The show, of course, is the brainchild of Meredith Willson (shown here on a first-day cover of his 1999 stamp), who wrote book, music and lyrics and collaborated with Franklin Lacey on story. Willson again hit paydirt in the 1960's with "The Unsinkable Molly Brown", but also did a number of other things, including sit for a few years as a panelist on the ABC panel show "The Name's The Same".

I will be playing trombone for this show. I love doing pit work; I just wish I had more opportunities to do so close to home. This is a smallish pit, but we have some good players and they've all made "the new guy" feel at home. Steve Strouse is our musical director, a wonderfully talented individual, and our brass section also features trumpeter Ray Bohn, who also plays a little bass. Students from Pinelands High School and Southern Regional High School will round out our pit.

I urge you to come out and see this show and support local theatre. However, if you want to see how others have treated this golden material, I point you to a couple of DVD's you can scarf from Amazon by clicking on the links: the 1962 big-screen version with Robert Preston as Professor Harold Hill and Shirley Jones as Marian the Librarian (and Ron Howard, back when he had hair), or the more recent ABC TV-movie with Matthew Broderick as Hill and uber-adorable Kristen Chenoweth as Marian.

Saturday, February 12, 2005

$524 vs. $38

The official notebook of for several years has been my trusty Compaq Presario 700 series. Apparently, a common problem of this computer is cracks developing in the lid near the hinge mounts. Just before Christmas, the unit finally gave and the lid snapped in two at one of the hinges. I took the unit to an authorized Compaq service facility, where the quote to fix came back to a nifty total of $524 - which would entail replacing the entire lid, including the LCD screen. That's almost the cost of a new notebook, and I wasn't prepared to pay that cost.

Fortunately, I decided to scour around eBay for the lid bezel, and I found one at a reasonable price - $30. I gleefully clicked the Buy It Now button and the part arrived a few days ago. It only took a few minutes to get the old lid off and the new lid on; the only thing was I didn't have a Torx bit small enough (I think it's a T7) so I had to use a small jeweler's screwdriver. Plus shipping, the whole repair job cost me $38.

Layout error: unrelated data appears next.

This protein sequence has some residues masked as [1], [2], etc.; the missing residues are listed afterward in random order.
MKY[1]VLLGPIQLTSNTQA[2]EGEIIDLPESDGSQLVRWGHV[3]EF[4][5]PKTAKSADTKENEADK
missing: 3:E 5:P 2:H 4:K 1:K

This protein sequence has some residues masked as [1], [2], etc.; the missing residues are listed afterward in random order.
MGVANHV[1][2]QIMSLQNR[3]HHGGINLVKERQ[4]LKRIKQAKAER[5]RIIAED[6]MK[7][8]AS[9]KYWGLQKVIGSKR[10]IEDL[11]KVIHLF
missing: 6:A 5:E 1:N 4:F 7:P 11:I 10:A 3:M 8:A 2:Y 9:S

If there's one thing I learned from my father, who was really handy with tools and knew his way around a car forward and backwards, it was that if you have just a little know-how, you can save yourself big bucks if you do little fixes yourself. Leave the big jobs to the experts, but do what you can yourself. My little notebook is doing fine and I'm using it right now to post this, in fact.

Friday, February 04, 2005

Hosting Update

We are back live on thanks to a new hosting order just placed with Globat... They are giving us five times the storage space and two and a half times the bandwidth at a much reduced price than that Brand X webhosting company we used to use offered us.

Thursday, February 03, 2005


Due to bandwidth issues with our soon-to-be-former service provider (to which I just paid a hefty fee for account renewal), is going to be going away for a little while. This includes all features hosted on this site, including Trading Post.

We cannot afford to pay the freight for dedicated hosting.

We are looking into other agreements with other service providers. If you communicate with us via e-mail, I will be contacting you personally with other information. In the meantime, you may enjoy reading, if you desperately need that daily dose o' Dave. Hopefully I can be a little more blogospheric here.

Thank you,
Dave Mackey